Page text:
Luis Suarez did not cheat according to FIFA's laws book

Did Luis Suarez cheat when he "deliberately" hand touched the jabulani ball during the last minute of Ghana versus Uruguay World Cup 2010 game at Soccer City Stadium?

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FIFA's Laws of the game 2009/2010 booklet is freely available on the web for anyone to read.

My objective is to use it as a reference to determine as religiously as I can if one can call Luis Suarez a cheater or not.

The FIFA's law book among other things describes the actions the referee must take when confronted by an offence of a rule. Each offence has its associated penalty and the referee mandate is to apply it according to the law book.

In what follows, I have copied and pasted directly from the FIFA Law booklet what relates to this case:

Penalty Kick

A penalty kick is awarded against a team that commits one of the ten offences
for which a direct free kick is awarded, inside its own penalty area and while
the ball is in play.

Direct Free Kick

A direct free kick is awarded to the opposing team if a player commits any
of the following seven offences in a manner considered by the referee to be
careless, reckless or using excessive force:
• kicks or attempts to kick an opponent
• trips or attempts to trip an opponent
• jumps at an opponent
• charges an opponent
• strikes or attempts to strike an opponent
• pushes an opponent
• tackles an opponent

A direct free kick is also awarded to the opposing team if a player commits any
of the following three offences:

• holds an opponent
• spits at an opponent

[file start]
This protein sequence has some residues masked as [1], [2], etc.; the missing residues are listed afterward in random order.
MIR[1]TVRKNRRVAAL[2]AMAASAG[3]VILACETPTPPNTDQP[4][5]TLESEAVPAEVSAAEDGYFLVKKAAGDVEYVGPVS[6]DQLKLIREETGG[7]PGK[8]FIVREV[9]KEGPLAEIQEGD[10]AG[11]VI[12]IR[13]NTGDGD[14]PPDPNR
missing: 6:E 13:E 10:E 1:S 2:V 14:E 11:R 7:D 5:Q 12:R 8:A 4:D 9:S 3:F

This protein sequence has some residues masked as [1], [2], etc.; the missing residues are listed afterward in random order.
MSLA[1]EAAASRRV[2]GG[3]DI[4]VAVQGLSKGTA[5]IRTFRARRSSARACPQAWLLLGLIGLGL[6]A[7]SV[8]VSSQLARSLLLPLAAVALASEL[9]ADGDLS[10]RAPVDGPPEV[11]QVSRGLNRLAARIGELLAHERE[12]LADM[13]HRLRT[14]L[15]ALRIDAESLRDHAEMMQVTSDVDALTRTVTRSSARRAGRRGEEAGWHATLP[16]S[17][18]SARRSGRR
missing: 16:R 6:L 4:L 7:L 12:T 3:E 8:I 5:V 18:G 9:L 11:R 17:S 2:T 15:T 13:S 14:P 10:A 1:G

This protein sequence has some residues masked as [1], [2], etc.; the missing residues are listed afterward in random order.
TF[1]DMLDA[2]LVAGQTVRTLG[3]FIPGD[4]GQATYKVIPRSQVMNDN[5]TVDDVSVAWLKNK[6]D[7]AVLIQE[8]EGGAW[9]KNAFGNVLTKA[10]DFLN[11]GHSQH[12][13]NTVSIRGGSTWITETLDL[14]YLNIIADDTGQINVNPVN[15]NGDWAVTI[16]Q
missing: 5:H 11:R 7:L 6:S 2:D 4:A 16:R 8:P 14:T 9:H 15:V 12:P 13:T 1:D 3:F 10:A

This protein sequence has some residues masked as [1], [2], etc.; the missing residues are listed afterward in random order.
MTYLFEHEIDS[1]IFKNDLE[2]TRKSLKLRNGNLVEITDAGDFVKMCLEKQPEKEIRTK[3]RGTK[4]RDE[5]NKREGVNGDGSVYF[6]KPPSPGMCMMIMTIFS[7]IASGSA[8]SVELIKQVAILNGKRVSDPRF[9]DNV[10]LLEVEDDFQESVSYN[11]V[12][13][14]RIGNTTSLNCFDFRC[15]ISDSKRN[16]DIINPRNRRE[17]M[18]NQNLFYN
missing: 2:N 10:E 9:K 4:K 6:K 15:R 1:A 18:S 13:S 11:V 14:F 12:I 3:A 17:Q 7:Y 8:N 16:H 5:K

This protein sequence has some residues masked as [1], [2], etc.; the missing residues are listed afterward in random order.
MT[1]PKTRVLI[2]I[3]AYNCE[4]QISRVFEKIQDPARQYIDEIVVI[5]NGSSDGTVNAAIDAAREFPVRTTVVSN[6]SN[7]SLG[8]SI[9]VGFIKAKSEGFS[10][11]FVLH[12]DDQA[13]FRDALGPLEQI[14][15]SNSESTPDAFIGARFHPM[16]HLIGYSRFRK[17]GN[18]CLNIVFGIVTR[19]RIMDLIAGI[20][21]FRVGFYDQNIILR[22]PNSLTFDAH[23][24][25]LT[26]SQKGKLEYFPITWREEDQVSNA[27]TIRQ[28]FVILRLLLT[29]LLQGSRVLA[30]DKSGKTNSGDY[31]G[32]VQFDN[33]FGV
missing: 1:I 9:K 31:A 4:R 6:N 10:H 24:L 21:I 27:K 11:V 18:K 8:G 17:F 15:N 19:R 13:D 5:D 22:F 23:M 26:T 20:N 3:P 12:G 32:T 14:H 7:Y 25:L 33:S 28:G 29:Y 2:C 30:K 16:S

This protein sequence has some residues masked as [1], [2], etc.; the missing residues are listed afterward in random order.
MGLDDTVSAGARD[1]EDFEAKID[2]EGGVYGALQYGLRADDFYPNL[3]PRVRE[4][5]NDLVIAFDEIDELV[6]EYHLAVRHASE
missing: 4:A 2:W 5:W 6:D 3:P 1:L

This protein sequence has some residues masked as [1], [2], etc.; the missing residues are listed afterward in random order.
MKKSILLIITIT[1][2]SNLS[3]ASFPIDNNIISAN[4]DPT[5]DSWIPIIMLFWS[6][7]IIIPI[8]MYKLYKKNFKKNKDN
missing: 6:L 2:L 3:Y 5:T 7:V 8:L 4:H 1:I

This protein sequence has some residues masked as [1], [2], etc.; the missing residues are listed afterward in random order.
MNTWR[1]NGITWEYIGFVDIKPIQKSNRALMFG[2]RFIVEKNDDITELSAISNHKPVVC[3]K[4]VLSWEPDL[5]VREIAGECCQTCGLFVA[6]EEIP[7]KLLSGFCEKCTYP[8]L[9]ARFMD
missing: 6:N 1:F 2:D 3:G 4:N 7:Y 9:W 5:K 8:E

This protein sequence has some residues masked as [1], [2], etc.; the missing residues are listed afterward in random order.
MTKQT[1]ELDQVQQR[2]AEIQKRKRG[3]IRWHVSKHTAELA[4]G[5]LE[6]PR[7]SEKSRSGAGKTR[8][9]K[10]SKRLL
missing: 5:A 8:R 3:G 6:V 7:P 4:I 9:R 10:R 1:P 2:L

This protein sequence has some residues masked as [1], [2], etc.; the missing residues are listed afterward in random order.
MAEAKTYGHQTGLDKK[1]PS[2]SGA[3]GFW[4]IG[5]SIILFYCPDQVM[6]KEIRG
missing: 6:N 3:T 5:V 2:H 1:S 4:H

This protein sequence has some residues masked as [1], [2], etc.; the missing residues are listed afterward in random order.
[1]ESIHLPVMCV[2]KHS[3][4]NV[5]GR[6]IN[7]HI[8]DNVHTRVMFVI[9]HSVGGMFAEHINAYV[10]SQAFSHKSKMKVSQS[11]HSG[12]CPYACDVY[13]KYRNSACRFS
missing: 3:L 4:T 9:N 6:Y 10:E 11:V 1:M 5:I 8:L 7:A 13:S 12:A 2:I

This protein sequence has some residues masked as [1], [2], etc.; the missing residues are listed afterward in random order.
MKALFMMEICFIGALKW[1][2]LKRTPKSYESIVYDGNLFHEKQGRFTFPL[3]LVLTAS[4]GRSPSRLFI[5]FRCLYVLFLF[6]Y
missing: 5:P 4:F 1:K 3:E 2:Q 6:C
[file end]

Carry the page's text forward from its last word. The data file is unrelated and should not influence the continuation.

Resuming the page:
handles the ball deliberately (except for the goalkeeper within his own penalty area)


Sending-off Offences
A player, substitute or substituted player is sent off if he commits any of the
following seven offences:

• serious foul play
• violent conduct
• spitting at an opponent or any other person
denying the opposing team a goal or an obvious goal-scoring opportunity by deliberately handling the ball (this does not apply to a goalkeeper within his own penalty area)
• denying an obvious goal-scoring opportunity to an opponent moving towards the player’s goal by an offence punishable by a free kick or a penalty kick
• using offensive, insulting or abusive language and/or gestures
• receiving a second caution in the same match

Therefore Luis Suarez committed two offences:

• handles the ball deliberately
• denying the opposing team a goal or an obvious goal-scoring opportunity by deliberately handling the ball

and the FIFA law book says that as a result a penalty kick be awarded to Ghana and Luis Suarez be sent-off. Period.

Cheating by definition implies violating accepted standards of the game. Luis Suarez did not violate any standard, but committed two offences clearly specified in the FIFA laws booklet for which his team and him were punished accordingly.

Therefore, one can say that those who called him a cheater are either ignorant of the rules of soccer, or worse, are plain dishonest manipulators, since if Luis Suarez is called a cheater for what he did, then any player committing any offence of a rule of the FIFA "Laws of the Game" book could as well and rightfully so be called a cheater, something that is a non-sense.

Whether the "Laws of the Game" book is felt to be fair in the way it treats the Luis Suarez case, it's really another issue. While the FIFA laws book is in place, it is the only source one can honestly use to determine the answer to the posed question which cannot seriously in my opinion be based on the feelings of anyone.